The power of revenge is another use of power which expresses a sense of righteousness, when we use the force of anger and rage to get back at those who have mistreated us or claimed back our rights to be heard and included in the social arena of injustice. While I understand and tolerate anger in myself and others, or the passion for our righteousness, I know also such strong feelings can be troublesome depending on who we meet or the context where such feelings are not welcome.
But finding our power as a sense of wellbeing or an inner source we can tap into in times of trouble is surely a good use of power in our relationships and world which urgently needs more influence in how we conduct our social affaires, politics, make changes in our infra structures, our use of limited resources….
Process work offers a useful theory to differentiate power, which I and my clients have found very helpful. I list these ranks and powers and illustrate how actually naming where we feel rank and where we have less rank and bringing this into awareness in our interactions can elucidate our relationships and facilitation skills.
Social power or rank refers to the unearned ranks we have through living in a social context such things as, skin colour, sexual orientation, physical and mental health, disabilities, gender, faith, wealth, cultural and language inheritance, class, age.
Contextual or positional power refers to our jobs or position or role in an organisation.
Personal power refers to psychological powers we have cultivated through surviving difficult experiences or sense of emotional and psychological wellbeing. Resilience is a current term we use in supporting children to grow through their struggles, rather than only praising their successes.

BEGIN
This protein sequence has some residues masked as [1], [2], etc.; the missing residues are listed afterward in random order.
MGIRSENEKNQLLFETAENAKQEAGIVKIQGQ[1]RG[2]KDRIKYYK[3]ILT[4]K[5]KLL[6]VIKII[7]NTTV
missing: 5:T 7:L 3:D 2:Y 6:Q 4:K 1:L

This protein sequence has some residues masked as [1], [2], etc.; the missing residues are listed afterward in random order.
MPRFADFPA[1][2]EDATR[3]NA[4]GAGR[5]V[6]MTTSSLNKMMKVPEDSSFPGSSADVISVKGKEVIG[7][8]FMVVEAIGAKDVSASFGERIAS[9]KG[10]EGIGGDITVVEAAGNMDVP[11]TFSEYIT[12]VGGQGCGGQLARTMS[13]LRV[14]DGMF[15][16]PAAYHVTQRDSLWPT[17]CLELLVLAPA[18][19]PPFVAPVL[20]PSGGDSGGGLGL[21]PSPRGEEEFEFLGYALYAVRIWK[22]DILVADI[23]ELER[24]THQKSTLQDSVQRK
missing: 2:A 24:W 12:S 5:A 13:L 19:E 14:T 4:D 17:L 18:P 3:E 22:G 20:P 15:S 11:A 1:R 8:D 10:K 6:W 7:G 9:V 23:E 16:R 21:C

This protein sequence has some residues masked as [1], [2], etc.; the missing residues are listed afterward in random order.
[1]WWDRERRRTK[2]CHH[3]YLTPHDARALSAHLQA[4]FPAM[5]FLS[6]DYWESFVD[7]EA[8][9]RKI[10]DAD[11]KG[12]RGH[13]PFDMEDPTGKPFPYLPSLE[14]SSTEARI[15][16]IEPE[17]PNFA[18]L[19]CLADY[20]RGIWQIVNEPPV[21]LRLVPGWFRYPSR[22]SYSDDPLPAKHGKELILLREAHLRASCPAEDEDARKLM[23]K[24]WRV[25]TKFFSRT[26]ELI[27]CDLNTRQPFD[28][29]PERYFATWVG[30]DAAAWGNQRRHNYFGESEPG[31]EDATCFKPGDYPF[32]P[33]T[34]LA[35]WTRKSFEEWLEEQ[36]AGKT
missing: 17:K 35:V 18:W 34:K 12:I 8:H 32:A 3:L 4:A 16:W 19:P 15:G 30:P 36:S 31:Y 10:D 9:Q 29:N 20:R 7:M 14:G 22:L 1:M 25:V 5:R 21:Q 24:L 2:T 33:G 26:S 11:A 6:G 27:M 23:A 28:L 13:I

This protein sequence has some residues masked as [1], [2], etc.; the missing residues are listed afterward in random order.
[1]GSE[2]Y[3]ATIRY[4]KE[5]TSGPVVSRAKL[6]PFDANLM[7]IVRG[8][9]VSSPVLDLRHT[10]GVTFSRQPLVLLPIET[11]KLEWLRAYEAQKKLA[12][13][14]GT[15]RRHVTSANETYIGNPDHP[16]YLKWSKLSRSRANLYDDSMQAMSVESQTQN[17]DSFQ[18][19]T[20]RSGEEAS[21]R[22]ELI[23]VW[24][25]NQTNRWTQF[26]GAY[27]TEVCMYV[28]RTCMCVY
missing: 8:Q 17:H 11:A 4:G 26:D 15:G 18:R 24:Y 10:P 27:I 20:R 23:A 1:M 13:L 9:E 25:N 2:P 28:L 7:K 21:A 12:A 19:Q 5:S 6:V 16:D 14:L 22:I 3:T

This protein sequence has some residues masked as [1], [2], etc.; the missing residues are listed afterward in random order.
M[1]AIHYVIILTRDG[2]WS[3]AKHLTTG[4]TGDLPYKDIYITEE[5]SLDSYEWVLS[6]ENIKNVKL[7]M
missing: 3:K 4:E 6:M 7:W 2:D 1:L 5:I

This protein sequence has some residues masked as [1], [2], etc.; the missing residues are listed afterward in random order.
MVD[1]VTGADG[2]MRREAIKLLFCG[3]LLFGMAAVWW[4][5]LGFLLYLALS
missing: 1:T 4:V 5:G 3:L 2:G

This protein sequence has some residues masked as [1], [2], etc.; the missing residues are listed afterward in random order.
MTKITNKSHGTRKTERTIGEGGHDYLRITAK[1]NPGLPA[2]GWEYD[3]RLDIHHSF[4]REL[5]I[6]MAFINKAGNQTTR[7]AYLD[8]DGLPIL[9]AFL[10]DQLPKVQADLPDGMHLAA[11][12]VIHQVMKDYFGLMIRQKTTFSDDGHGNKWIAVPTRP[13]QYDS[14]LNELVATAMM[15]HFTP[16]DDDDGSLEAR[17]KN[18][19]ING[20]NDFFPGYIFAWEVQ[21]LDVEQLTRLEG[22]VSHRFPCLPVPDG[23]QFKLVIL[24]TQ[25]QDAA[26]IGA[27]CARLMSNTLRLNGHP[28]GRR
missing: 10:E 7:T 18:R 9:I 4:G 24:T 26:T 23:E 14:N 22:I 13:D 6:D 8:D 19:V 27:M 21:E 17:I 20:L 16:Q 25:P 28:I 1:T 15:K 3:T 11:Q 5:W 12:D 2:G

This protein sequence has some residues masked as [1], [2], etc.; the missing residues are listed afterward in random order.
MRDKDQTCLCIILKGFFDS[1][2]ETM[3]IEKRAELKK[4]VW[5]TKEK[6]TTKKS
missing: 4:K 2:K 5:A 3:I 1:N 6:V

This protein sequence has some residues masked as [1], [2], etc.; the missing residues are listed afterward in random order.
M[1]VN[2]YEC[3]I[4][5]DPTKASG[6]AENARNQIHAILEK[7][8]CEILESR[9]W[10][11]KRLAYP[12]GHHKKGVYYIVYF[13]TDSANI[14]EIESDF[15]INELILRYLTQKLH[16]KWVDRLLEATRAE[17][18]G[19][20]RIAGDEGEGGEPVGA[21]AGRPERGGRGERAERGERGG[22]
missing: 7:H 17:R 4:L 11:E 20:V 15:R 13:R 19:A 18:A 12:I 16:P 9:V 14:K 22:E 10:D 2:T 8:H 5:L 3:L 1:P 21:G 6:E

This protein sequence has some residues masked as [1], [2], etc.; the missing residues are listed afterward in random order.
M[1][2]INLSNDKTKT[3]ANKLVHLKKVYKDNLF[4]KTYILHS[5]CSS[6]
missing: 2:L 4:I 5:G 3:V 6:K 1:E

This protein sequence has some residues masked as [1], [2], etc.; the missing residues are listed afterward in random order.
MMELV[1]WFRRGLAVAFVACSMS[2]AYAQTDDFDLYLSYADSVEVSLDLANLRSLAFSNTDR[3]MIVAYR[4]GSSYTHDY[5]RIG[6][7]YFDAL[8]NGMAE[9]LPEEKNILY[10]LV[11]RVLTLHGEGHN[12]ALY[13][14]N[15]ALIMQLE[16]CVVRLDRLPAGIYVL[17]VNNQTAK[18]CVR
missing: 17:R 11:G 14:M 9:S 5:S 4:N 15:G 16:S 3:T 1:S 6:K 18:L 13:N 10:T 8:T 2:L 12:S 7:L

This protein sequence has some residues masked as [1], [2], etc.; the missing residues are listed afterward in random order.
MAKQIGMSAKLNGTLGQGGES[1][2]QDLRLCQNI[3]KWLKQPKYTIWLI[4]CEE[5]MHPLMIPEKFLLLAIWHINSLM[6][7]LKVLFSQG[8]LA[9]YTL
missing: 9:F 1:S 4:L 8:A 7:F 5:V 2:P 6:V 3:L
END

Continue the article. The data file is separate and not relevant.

Spiritual power refers to an uncanny quality many people acquire in sensing a deep connection to the earth or some helpful spirit.
Before illustrating an example of how we can each explore our own powers or lack of them I have to mention that these very powers are often expressed through our body signals, such as body feelings, posture, movement, in the our voice tones and eye contacts in such a way that we read each others and our ranking through our multiple channelled communications. Rank is a complex notion which flows and fluctuates in any context or interaction and often lies below our conscious radar.
One of the most exciting and fun experiences in the workshop was noticing our signalling when we interact.
Talking in small groups about our various kinds of rank: I noted my white skin, Scottish culture, my recent inheritance, my position as a process worker. I felt all my privileges and my exposure to such things, and I reckoned used them well in jumping in and going first in our small group of 5. I also spoke of a sense of connectedness to the land – though I failed to see that I am also an outsider or new in the Findhorn community (where the workshop took place). I mentioned my lesbian identity, and connection to the LGBT community and failed to take into account my struggles with alopecia or hair loss. I recall, one person notice how my eyes looked away into the distance as I spoke of LGBT issues. I had said a lot about myself and mentioned how hard it is to meet people for the first time and come out with all my powers and rank differences, I feel suddenly shy to say where I don’t have rank.
Each person took a turn to say something about their relationship to their own powers and lack of power or rank. In this way we are exposing ourselves and helping each other to name what we so often ponder over in how we rank each other and ourselves up and down, this way and that all the time. So with more awareness perhaps we are growing more accepting or understanding of rank dynamics.
A big thank you to Jan in her work.